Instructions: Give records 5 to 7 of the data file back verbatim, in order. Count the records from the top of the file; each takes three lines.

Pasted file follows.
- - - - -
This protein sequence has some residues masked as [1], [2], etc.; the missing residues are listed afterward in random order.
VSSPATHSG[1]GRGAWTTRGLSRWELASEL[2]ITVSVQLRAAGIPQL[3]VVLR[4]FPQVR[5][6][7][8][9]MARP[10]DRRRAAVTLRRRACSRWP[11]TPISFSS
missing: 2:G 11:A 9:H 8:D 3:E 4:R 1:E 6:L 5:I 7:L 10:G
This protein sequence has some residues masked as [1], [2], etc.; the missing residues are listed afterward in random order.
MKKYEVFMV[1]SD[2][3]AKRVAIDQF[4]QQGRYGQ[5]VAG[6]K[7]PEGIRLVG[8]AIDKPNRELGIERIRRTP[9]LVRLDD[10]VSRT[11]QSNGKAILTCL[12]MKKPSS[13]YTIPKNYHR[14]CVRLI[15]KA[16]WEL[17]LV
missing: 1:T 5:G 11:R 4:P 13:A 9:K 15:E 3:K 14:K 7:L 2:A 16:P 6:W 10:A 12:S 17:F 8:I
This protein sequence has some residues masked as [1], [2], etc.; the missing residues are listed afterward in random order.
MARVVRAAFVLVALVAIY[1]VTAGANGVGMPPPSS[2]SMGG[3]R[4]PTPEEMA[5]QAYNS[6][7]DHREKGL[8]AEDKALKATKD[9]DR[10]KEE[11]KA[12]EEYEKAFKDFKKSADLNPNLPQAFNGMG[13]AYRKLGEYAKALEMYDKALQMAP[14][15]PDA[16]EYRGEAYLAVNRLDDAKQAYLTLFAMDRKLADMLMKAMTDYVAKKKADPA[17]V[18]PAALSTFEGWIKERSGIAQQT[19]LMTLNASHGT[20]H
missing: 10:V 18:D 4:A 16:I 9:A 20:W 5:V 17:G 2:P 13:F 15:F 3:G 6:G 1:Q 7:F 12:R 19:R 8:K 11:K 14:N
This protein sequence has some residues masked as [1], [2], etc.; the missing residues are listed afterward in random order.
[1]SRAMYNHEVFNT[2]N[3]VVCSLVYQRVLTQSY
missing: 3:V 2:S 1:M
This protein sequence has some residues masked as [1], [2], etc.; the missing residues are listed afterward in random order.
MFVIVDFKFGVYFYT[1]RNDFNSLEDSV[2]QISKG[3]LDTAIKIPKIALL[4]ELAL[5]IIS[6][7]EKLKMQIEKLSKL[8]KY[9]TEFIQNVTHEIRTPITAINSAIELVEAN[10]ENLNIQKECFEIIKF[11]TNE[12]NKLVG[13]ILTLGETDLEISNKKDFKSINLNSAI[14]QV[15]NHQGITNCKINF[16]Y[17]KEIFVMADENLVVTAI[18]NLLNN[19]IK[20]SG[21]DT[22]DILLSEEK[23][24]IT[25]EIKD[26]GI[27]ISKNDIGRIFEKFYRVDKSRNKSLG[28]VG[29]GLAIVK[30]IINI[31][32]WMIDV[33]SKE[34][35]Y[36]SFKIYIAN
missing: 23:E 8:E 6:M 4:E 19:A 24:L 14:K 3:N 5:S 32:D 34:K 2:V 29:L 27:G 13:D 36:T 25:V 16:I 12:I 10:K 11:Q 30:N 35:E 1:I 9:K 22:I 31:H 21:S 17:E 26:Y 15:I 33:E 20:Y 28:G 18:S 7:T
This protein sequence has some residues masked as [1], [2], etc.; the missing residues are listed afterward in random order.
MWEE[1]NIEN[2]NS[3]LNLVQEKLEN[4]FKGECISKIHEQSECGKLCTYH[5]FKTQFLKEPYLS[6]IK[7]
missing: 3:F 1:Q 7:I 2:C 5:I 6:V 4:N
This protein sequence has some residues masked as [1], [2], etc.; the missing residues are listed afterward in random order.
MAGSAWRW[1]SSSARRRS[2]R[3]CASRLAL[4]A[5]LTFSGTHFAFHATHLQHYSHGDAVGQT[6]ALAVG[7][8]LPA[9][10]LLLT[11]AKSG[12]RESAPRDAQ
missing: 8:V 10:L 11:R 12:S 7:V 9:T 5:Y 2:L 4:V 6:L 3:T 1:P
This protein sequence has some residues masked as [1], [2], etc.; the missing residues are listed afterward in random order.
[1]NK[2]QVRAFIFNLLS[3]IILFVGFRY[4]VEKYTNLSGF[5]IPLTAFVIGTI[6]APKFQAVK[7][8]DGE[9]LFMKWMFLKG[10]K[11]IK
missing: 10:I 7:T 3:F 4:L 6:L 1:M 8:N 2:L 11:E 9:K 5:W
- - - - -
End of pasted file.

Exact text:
This protein sequence has some residues masked as [1], [2], etc.; the missing residues are listed afterward in random order.
MFVIVDFKFGVYFYT[1]RNDFNSLEDSV[2]QISKG[3]LDTAIKIPKIALL[4]ELAL[5]IIS[6][7]EKLKMQIEKLSKL[8]KY[9]TEFIQNVTHEIRTPITAINSAIELVEAN[10]ENLNIQKECFEIIKF[11]TNE[12]NKLVG[13]ILTLGETDLEISNKKDFKSINLNSAI[14]QV[15]NHQGITNCKINF[16]Y[17]KEIFVMADENLVVTAI[18]NLLNN[19]IK[20]SG[21]DT[22]DILLSEEK[23][24]IT[25]EIKD[26]GI[27]ISKNDIGRIFEKFYRVDKSRNKSLG[28]VG[29]GLAIVK[30]IINI[31][32]WMIDV[33]SKE[34][35]Y[36]SFKIYIAN
missing: 23:E 8:E 6:M 4:E 19:A 24:L 14:K 3:N 5:S 32:D 34:K 2:V 29:L 27:G 13:D 36:T 25:V 16:I 12:I 10:K 11:Q 30:N 35:E 1:I 9:K 22:I 31:H 21:S 17:E 26:Y 15:I 33:E 20:Y 28:G 18:S 7:T
This protein sequence has some residues masked as [1], [2], etc.; the missing residues are listed afterward in random order.
MWEE[1]NIEN[2]NS[3]LNLVQEKLEN[4]FKGECISKIHEQSECGKLCTYH[5]FKTQFLKEPYLS[6]IK[7]
missing: 3:F 1:Q 7:I 2:C 5:I 6:V 4:N
This protein sequence has some residues masked as [1], [2], etc.; the missing residues are listed afterward in random order.
MAGSAWRW[1]SSSARRRS[2]R[3]CASRLAL[4]A[5]LTFSGTHFAFHATHLQHYSHGDAVGQT[6]ALAVG[7][8]LPA[9][10]LLLT[11]AKSG[12]RESAPRDAQ
missing: 8:V 10:L 11:R 12:S 7:V 9:T 5:Y 2:L 4:V 6:L 3:T 1:P